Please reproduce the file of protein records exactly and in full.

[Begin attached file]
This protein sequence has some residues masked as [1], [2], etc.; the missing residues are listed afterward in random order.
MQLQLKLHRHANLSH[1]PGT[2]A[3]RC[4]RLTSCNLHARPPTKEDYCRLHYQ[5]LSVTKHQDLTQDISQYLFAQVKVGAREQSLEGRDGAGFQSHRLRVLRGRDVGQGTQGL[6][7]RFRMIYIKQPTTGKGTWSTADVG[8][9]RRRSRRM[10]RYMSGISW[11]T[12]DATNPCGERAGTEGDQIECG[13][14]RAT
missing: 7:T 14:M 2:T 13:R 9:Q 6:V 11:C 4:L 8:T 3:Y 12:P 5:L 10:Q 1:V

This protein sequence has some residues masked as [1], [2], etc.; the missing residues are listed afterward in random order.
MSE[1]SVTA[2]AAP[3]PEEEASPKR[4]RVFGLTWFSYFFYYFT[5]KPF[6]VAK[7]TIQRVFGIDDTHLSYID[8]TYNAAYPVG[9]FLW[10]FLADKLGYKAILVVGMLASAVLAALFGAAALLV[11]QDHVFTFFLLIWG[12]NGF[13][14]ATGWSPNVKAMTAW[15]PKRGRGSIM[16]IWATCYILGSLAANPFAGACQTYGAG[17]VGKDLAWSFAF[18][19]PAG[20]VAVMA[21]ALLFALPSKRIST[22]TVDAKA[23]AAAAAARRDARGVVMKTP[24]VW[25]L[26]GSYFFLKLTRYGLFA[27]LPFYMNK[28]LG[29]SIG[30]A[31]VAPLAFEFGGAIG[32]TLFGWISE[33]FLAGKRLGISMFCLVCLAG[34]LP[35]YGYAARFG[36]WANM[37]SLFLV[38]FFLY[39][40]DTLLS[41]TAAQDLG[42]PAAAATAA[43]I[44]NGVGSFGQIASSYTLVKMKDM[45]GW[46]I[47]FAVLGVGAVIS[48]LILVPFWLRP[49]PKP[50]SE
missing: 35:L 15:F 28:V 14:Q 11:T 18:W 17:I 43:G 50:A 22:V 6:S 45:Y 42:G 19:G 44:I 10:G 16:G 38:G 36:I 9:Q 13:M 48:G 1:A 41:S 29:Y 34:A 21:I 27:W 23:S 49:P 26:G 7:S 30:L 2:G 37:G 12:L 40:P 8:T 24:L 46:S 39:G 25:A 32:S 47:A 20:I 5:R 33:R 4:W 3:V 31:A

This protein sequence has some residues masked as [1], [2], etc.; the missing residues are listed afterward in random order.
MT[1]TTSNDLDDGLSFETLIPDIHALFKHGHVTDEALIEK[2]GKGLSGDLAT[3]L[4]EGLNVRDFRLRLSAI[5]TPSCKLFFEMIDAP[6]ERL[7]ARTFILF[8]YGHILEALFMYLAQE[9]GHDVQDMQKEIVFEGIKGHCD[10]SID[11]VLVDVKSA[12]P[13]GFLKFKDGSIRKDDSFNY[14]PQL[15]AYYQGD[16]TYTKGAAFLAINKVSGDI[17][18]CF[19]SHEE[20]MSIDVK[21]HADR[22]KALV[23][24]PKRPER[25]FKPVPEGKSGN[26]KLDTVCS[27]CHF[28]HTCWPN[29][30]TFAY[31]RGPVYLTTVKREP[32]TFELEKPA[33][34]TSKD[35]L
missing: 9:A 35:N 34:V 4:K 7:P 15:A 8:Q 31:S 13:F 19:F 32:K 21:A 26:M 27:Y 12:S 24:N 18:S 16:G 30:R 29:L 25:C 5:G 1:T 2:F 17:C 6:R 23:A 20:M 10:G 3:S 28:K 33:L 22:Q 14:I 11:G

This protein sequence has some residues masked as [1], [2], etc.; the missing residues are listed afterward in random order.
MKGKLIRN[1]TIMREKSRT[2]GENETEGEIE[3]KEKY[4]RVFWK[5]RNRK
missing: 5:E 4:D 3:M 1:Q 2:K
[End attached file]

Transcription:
This protein sequence has some residues masked as [1], [2], etc.; the missing residues are listed afterward in random order.
MQLQLKLHRHANLSH[1]PGT[2]A[3]RC[4]RLTSCNLHARPPTKEDYCRLHYQ[5]LSVTKHQDLTQDISQYLFAQVKVGAREQSLEGRDGAGFQSHRLRVLRGRDVGQGTQGL[6][7]RFRMIYIKQPTTGKGTWSTADVG[8][9]RRRSRRM[10]RYMSGISW[11]T[12]DATNPCGERAGTEGDQIECG[13][14]RAT
missing: 7:T 14:M 2:T 13:R 9:Q 6:V 11:C 4:L 8:T 3:Y 12:P 5:L 10:Q 1:V

This protein sequence has some residues masked as [1], [2], etc.; the missing residues are listed afterward in random order.
MSE[1]SVTA[2]AAP[3]PEEEASPKR[4]RVFGLTWFSYFFYYFT[5]KPF[6]VAK[7]TIQRVFGIDDTHLSYID[8]TYNAAYPVG[9]FLW[10]FLADKLGYKAILVVGMLASAVLAALFGAAALLV[11]QDHVFTFFLLIWG[12]NGF[13][14]ATGWSPNVKAMTAW[15]PKRGRGSIM[16]IWATCYILGSLAANPFAGACQTYGAG[17]VGKDLAWSFAF[18][19]PAG[20]VAVMA[21]ALLFALPSKRIST[22]TVDAKA[23]AAAAAARRDARGVVMKTP[24]VW[25]L[26]GSYFFLKLTRYGLFA[27]LPFYMNK[28]LG[29]SIG[30]A[31]VAPLAFEFGGAIG[32]TLFGWISE[33]FLAGKRLGISMFCLVCLAG[34]LP[35]YGYAARFG[36]WANM[37]SLFLV[38]FFLY[39][40]DTLLS[41]TAAQDLG[42]PAAAATAA[43]I[44]NGVGSFGQIASSYTLVKMKDM[45]GW[46]I[47]FAVLGVGAVIS[48]LILVPFWLRP[49]PKP[50]SE
missing: 35:L 15:F 28:V 14:Q 11:T 18:W 17:I 43:G 50:A 22:V 6:S 45:Y 42:G 19:G 44:I 10:G 16:G 38:G 36:I 9:Q 13:M 48:G 1:A 41:S 29:Y 34:A 21:I 27:W 23:S 49:P 26:G 7:S 30:L 2:G 37:G 12:L 40:P 8:T 24:L 46:S 39:G 25:A 32:S 47:A 20:I 5:R 33:R 4:W 3:V 31:A

This protein sequence has some residues masked as [1], [2], etc.; the missing residues are listed afterward in random order.
MT[1]TTSNDLDDGLSFETLIPDIHALFKHGHVTDEALIEK[2]GKGLSGDLAT[3]L[4]EGLNVRDFRLRLSAI[5]TPSCKLFFEMIDAP[6]ERL[7]ARTFILF[8]YGHILEALFMYLAQE[9]GHDVQDMQKEIVFEGIKGHCD[10]SID[11]VLVDVKSA[12]P[13]GFLKFKDGSIRKDDSFNY[14]PQL[15]AYYQGD[16]TYTKGAAFLAINKVSGDI[17][18]CF[19]SHEE[20]MSIDVK[21]HADR[22]KALV[23][24]PKRPER[25]FKPVPEGKSGN[26]KLDTVCS[27]CHF[28]HTCWPN[29][30]TFAY[31]RGPVYLTTVKREP[32]TFELEKPA[33][34]TSKD[35]L
missing: 9:A 35:N 34:V 4:K 7:P 15:A 8:Q 31:S 13:F 19:F 32:K 21:A 26:M 27:Y 12:S 24:N 18:S 16:G 30:R 29:L 25:C 5:G 1:T 2:F 17:C 6:R 23:A 20:M 10:G 3:S 28:K 33:L 22:Q 14:I 11:G

This protein sequence has some residues masked as [1], [2], etc.; the missing residues are listed afterward in random order.
MKGKLIRN[1]TIMREKSRT[2]GENETEGEIE[3]KEKY[4]RVFWK[5]RNRK
missing: 5:E 4:D 3:M 1:Q 2:K